6:29 pm: @lauragmullen: @nancyrosep accepts #BGHB15 award on behalf of @JackieWoodson. What a team!!

6:30 pm: “Brown Girl Dreaming was not an easy book to write. I am glad to have that book in print — and out of me. Imagine a very long labor with no drugs”

6:31 pm: @SussingOutBooks: There were 32 drafts of Brown Girl Dreaming… @JackieWoodson @nancyrosep SO WORTH IT. Thank you for sharing your world with us

6:32 pm: Jacqueline Woodson: The post-labor euphoria of writing is having the book in print with a life of its own

6:33 pm: Candace Fleming accepting for #BGHB15 Nonfiction Award winner The Family Romanov

6:34 pm: @lauragmullen: She makes history have a heartbeat. The amazing @candacemfleming accepts her award for The Family Romanov

6:35 pm: Candace Fleming: The adult book Nicholas & Alexandra was (unwanted) book club selection of her mother’s, Candace’s first introduction to the Romanovs

6:36 pm: @jescaron: The Romanovs “were all roses and sweet kisses,” at least in Fleming’s memory

6:37 pm: Candace Fleming: The first drafts focused on Anastasia’s glamorous life with few hints of the sweeping events overtaking Russia

6:38 pm: Initially Candace Fleming avoided any mention of the Romanovs’ tragic end. The draft was factual, but not the truth

6:41 pm: Candace Fleming realized “I had work to do” when looking at her copious notes on the Romanovs’ riches but few on the lives of peasants

6:42 pm: Candace Fleming: “There is a difference between fact and truth, and to write a credible story—a compelling story—you need both”

6:43 pm: Judge Maeve Visser Knoth presenting award and honors for Picture Books

6:44 pm: Jon Agee accepting #BGHB15 Picture Book Honor for It’s Only Stanley

6:45 pm: Jon Agee: “It’s Only Stanley is a love story. There’s a lot of love in this book” although much of it is delusional, irrational love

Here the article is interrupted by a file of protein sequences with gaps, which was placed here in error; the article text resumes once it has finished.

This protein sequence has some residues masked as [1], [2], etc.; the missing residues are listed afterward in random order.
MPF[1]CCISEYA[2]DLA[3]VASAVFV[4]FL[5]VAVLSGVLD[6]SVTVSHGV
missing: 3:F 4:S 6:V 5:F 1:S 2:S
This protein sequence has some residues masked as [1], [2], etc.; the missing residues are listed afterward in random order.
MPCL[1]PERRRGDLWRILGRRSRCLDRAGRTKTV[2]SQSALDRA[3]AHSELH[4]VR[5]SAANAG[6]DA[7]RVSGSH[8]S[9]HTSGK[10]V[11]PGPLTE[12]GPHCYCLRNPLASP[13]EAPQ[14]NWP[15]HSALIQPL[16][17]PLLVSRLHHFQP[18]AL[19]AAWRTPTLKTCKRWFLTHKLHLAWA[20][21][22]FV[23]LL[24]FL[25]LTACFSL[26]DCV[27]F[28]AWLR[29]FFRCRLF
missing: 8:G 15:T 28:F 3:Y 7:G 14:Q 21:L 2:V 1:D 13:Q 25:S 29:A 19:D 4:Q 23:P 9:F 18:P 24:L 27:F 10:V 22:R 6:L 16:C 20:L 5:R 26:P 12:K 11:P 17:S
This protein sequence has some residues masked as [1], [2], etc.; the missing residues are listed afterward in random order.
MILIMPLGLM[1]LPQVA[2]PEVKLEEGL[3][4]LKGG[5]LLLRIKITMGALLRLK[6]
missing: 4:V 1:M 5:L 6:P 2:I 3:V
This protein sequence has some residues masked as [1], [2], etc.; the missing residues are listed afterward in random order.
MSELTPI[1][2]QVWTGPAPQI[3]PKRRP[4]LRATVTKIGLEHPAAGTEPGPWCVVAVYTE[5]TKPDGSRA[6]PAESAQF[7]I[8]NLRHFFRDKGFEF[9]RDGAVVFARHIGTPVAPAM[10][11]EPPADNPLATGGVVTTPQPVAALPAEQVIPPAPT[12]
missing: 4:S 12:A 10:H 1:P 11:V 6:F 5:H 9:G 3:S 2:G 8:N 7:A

6:46 pm: Jon Agee: there’s the canine love and then there’s the Wimbledon family’s love and trust for Stanley

6:47 pm: @jescaron: A book with a pink lunar poodle? Count me in! #ItsOnlyStanley

6:49 pm: Carmela Iaria accepting on behalf of Oliver Jeffers for #BGHB15 Picture Book Honor for Once Upon an Alphabet

6:51 pm: Oliver Jeffers: It was a risk to publish this weird, 112-page alphabet book, but worth it. Thank you to those who came on this strange journey

6:53 pm: Marla Frazee accepting #BGHB15 PB Award for The Farmer and the Clown. She’s glad to be in company of two of her favorite PB creators, Jon Agee and Oliver Jeffers

6:55 pm: Marla Frazee was baffled and troubled by conversations on social media around The Farmer and the Clown

6:56 pm: Marla Frazee: “Making sure words and pictures don’t stomp all over each other is maybe harder than focusing on one or the other”

6:57 pm: @jescaron: “Words and pictures can be equally misinterpreted”

6:58 pm: Marla Frazee: Saying that wordless books cede control to the reader is saying that the visual narrative provides a less powerful story

6:59 pm: Marla Frazee: Children are better at reading visual narratives than grown-ups are

7:01 pm: Because young children can’t yet read or read well, they rely on the visual narrative to guide them from emotion to emotion in a picture book

7:02 pm: Marla Frazee: The @HornBook has been a master’s class in children’s books for her since she graduated art school… 33 years! ♥

7:04 pm: Marla Frazee has taken heart in readers’ responses to The Farmer and the Clown — particularly very small children’s responses

7:05 pm: Marla Frazee: wordless books speak directly, secretly to children — no adult mediator necessary

7:06 pm: @RogerReads turning us loose to mingle, get books signed, and ooh and ahh over the winners